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  • 14822 Phys. Chem. Chem. Phys., 2012, 14, 1482214831 This journal is c the Owner Societies 2012

    Cite this: Phys. Chem. Chem. Phys., 2012, 14, 1482214831

    Electronic structure and bonding of lanthanoid(III) carbonatesw

    Yannick Jeanvoine,a Pere Miro,b Fausto Martelli,a Christopher J. Cramer*b andRiccardo Spezia*a

    Received 14th June 2012, Accepted 31st July 2012

    DOI: 10.1039/c2cp41996c

    Quantum chemical calculations were employed to elucidate the structural and bonding properties

    of La(III) and Lu(III) carbonates. These elements are found at the beginning and end of the

    lanthanoid series, respectively, and we investigate two possible metal-carbonate stoichiometries

    (tri- and tetracarbonates) considering all possible carbonate binding motifs, i.e., combinations of

    mono- and bidentate coordination. In the gas phase, the most stable tricarbonate complexes

    coordinate all carbonates in a bidentate fashion, while the most stable tetracarbonate complexes

    incorporate entirely monodentate carbonate ligands. When continuum aqueous solvation effects

    are included, structures having fully bidentate coordination are the most favorable in each

    instance. Investigation of the electronic structures of these species reveals the metalligand

    interactions to be essentially devoid of covalent character.

    1. Introduction

    The hydration properties of lanthanoids (Ln) in aqueous

    solution have been widely studied both experimentally and

    theoretically.15 Such studies have primarily focused on

    lanthanoids in their 3+ oxidation state, which are important

    in nuclear waste remediation and medical imaging.68 In the

    context of nuclear waste, these ions are relevant because of the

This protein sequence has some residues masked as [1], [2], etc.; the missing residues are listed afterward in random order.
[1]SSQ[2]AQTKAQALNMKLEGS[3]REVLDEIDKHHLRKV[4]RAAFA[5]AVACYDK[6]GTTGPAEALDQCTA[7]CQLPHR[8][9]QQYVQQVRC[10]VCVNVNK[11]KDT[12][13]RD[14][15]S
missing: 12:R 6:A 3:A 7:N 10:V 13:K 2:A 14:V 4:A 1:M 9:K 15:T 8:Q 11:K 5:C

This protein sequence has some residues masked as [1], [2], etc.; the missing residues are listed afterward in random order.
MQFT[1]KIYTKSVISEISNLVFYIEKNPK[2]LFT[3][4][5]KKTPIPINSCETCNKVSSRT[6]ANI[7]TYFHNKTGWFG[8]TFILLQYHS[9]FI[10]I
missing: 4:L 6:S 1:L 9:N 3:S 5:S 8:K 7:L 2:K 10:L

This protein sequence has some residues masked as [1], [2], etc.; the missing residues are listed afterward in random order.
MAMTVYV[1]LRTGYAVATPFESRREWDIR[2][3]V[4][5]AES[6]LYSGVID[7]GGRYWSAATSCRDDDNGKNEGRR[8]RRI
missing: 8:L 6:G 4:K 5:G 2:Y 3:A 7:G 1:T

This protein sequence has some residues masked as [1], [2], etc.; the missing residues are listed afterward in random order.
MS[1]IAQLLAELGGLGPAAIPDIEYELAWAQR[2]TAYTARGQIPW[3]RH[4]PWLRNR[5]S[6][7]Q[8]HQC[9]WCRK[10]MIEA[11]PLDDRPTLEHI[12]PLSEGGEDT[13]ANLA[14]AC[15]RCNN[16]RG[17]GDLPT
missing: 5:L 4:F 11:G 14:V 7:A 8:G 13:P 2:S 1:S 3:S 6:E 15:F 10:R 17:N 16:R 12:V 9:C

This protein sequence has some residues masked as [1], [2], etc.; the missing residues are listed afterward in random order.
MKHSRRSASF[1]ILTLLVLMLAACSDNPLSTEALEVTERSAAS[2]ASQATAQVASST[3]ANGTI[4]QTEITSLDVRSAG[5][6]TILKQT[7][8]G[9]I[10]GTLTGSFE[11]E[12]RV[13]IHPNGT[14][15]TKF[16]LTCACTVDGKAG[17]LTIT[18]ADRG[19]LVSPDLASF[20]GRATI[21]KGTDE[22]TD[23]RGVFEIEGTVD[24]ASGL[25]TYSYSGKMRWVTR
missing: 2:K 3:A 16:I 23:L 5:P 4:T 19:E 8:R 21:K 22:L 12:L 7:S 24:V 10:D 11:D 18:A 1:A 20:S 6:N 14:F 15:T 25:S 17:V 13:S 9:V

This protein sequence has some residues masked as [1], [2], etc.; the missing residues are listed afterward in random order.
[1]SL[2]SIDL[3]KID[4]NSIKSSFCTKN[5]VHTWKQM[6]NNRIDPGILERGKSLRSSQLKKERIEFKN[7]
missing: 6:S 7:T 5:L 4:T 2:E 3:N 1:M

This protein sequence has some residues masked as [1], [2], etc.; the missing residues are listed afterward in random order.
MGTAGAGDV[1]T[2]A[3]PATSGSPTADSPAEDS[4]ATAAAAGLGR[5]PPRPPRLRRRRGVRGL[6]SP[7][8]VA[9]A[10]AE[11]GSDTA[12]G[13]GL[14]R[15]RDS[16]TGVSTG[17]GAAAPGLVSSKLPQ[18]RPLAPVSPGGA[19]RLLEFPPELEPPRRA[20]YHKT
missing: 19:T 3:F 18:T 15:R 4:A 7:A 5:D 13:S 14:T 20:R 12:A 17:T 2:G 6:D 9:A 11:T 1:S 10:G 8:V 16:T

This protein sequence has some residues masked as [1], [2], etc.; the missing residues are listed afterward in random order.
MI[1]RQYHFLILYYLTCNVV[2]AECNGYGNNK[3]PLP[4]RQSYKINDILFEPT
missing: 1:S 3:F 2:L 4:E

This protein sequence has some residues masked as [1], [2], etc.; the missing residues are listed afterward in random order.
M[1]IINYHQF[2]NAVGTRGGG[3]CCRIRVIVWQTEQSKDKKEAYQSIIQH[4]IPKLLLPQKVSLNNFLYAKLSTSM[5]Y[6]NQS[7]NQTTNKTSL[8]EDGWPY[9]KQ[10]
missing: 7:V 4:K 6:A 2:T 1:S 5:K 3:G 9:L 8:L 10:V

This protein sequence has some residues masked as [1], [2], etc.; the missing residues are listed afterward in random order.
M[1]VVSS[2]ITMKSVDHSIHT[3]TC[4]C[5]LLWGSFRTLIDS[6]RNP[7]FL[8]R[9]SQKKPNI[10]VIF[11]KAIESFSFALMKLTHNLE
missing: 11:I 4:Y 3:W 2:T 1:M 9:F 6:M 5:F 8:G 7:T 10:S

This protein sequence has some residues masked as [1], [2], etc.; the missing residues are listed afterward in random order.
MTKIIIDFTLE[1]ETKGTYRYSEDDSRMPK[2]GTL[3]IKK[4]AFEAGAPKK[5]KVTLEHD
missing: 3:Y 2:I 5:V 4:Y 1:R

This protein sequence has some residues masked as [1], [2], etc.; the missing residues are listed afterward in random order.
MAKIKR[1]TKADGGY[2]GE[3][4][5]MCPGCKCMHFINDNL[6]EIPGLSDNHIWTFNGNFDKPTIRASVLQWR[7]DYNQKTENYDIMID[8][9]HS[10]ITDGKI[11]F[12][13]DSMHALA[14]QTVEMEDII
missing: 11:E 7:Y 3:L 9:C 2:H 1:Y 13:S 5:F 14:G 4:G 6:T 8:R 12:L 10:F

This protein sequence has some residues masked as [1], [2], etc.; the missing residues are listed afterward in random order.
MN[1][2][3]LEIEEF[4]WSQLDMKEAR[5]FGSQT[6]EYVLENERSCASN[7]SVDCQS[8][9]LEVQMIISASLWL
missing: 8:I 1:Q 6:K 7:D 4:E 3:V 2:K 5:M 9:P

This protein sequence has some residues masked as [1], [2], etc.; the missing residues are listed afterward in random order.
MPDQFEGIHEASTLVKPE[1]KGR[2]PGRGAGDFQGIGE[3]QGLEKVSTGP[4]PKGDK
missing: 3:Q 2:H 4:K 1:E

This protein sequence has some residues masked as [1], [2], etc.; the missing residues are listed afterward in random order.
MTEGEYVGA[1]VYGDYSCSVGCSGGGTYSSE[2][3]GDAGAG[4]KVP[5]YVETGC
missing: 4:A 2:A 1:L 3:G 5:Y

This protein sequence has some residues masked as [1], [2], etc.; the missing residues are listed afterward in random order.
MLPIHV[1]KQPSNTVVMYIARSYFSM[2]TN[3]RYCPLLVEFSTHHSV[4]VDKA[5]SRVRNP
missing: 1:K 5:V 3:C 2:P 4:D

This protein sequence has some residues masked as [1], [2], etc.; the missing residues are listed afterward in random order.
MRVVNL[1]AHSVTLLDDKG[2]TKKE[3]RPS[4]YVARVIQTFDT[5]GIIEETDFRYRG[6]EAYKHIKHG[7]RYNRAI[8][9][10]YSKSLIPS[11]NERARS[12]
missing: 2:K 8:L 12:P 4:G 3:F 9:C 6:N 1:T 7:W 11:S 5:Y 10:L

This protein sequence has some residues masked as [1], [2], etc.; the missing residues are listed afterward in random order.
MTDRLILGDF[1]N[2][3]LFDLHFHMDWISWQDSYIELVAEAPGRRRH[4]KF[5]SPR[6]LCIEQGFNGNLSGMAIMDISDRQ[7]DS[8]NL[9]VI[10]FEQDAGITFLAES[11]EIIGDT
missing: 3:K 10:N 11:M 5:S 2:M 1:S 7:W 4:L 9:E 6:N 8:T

challenge associated with separating them from actinide ions

    (An).9 Ln(III) ions in deposited nuclear waste are expected to

    interact with carbonate as a counterion in so far as the presence of

    carbonates in geological media is ubiquitous. Interestingly, reliance

    on differential lanthanide-carbonate interactions has been

    proposed as a possible separation procedure for Ln(III) and

    An(III) ions in solution.10 Consequently, the characterization of

    lanthanoid carbonate structures is central to understanding how

    lanthanoid ions will behave in aqueous solutions with available

    carbonate counterions that may act as supporting ligands.

    Crystallographic data for Ln3+ carbonate hydrates are

    available for tri-carbonate ligands,11 and for Nd(III) Runde

    et al.12 have suggested the formation of a [Nd(CO3)4H2O]5

    structure at high carbonate concentrations. Recently Philippini

    et al. have studied several Ln(III)-carbonate complexes in

    solution using electrophoretic mobility measurements and time-

    resolved laser-induced fluorescence spectroscopy (TRLFS).1315

    They concluded that light Ln(III) ions coordinate four carbonate

    ligands while heavier ones coordinate only three ligands. In

    contrast, considering available crystallographic and spectroscopic

    data (including UV-vis, near infrared, and infrared), Janicki et al.